The U.S. government has abandoned charges alleging a jobless Army veteran threatened President Barack Obama, pressing ahead instead with an indictment accusing him of two felonies linked to a bogus bomb he wore during a standoff outside his southwestern Illinois home.

Federal prosecutors initially charged Roman Otto Conaway with making a threat against the president during a Sept. 21 telephone call to a St. Louis-area mosque in the hours before the seven-hour siege at his home.

Federal agents said he also pledged to "start an apocalypse" and ignite a war between Christians and Muslims.

But a federal indictment handed down Tuesday, which replaces last month's criminal complaint, accuses Conaway of making a false threat to detonate an explosive device and a related count of influencing a federal agent by threat.

Randy Massey, a spokesman for southern Illinois' U.S. Attorney's Office, declined on Wednesday to publicly discuss why prosecutors no longer were pursuing the Obama-related charge. In court papers, federal investigators say Conaway acknowledged calling the mosque but had denied threatening the president.

Conaway's federal public defender, Phillip Kavanaugh III, did not immediately return a call seeking comment.

Conaway, 50, remains jailed. A federal judge has ordered him to undergo mental competency testing to determine what if any bond should be set.

No court date has been scheduled.

During the standoff, FBI Special Agent Richard Box has alleged in court papers, Conaway — a tall, lanky man with a mustache and mullet — insisted that a bulky, meshy belt he wore and three storage containers on his property in the St. Louis suburb of Fairview Heights, Ill., were laden with explosives.

Investigators say the belt turned out to be carrying harmless material similar to children's molding clay with wires attached to a curling iron Conaway claimed was a triggering device. Only water was found in the storage drums.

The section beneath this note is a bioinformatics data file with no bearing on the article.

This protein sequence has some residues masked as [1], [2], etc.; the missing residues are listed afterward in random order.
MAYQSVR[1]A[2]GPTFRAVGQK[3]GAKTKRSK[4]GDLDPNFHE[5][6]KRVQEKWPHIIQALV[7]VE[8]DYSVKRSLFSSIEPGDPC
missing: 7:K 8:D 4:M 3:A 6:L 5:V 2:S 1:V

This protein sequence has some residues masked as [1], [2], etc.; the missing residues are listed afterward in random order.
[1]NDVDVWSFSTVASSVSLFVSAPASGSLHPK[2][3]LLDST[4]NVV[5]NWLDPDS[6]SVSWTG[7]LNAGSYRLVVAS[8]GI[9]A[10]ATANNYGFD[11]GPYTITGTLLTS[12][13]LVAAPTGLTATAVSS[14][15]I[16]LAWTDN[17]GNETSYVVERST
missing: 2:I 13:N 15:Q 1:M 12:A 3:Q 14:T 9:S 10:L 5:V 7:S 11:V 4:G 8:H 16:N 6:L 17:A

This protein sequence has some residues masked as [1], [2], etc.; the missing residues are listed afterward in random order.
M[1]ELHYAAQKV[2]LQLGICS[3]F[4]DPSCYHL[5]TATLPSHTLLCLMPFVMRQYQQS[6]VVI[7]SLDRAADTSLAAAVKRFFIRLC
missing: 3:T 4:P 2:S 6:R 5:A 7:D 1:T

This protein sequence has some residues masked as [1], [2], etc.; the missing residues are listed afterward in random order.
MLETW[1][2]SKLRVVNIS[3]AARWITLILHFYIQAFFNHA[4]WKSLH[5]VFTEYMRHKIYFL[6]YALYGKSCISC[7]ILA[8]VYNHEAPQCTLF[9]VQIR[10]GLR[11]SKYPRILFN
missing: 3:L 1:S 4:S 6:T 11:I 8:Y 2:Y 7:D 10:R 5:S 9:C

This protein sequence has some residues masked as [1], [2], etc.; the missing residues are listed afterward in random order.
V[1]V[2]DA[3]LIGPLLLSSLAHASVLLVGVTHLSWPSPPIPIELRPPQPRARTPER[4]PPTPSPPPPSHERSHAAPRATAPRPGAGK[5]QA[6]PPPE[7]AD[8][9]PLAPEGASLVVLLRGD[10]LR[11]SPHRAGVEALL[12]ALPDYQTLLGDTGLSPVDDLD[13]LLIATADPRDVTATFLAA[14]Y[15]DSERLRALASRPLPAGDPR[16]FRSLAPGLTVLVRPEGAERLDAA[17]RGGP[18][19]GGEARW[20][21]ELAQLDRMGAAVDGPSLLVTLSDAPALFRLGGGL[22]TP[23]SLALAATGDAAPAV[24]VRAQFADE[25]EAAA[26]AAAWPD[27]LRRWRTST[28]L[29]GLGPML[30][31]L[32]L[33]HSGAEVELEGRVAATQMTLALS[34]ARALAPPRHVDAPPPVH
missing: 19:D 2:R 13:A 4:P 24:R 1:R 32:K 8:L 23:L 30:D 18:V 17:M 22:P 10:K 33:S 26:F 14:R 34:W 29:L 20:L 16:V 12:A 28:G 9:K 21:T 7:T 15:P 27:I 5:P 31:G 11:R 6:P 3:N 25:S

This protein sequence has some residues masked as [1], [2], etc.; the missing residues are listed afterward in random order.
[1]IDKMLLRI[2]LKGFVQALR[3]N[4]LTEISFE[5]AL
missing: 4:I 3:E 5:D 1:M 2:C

Conaway's wife has said she and her husband raised their three grandchildren — ages 7 and 2 years, and 8 months — for several years before the children's father recently regained custody, frustrating Conaway.

In the criminal complaint, Box alleged that on Sept. 21, someone at the mosque told the FBI a caller identifying himself as "Roman" threatened to burn a copy of the Quran and videotape it for distribution to television stations. Searches of Conaway's house later found a new Quran on a barbecue grill above sticks and twigs, next to a gasoline can and matches, Box wrote.

The caller also pledged to "start a war between Christians and Muslims," ''kill President Obama and other government officials to start a war," end the military conflict in Afghanistan and ensure North Korean leader Kim Jong Il would "have some pain and cry," Box wrote.

"I want to start an apocalypse," Box said the caller proclaimed.

Federal agents notified by the mosque about the threats traced the number to Conaway's home, from where he emerged wearing his fake explosives belt, according to Box.

Warning that he had Army experience with explosives, Conaway threatened to commit suicide and blow up the neighborhood as well as the agents negotiating with him, Box wrote. The neighborhood was evacuated.

Conaway later told investigators the he considered himself "anti-government" and, just hours before he called the mosque, was barred by a judge from having contact with his grandchildren, Box wrote.

"I humbly apologize for my actions," Box quoted Conaway as saying.

Conaway faces up to 10 years in prison and $250,000 in fines if convicted of the indictment count alleging he threatened a federal agent during the standoff. The felony involving the bogus bomb is punishable by up to five years behind bars and $250,000 in fines.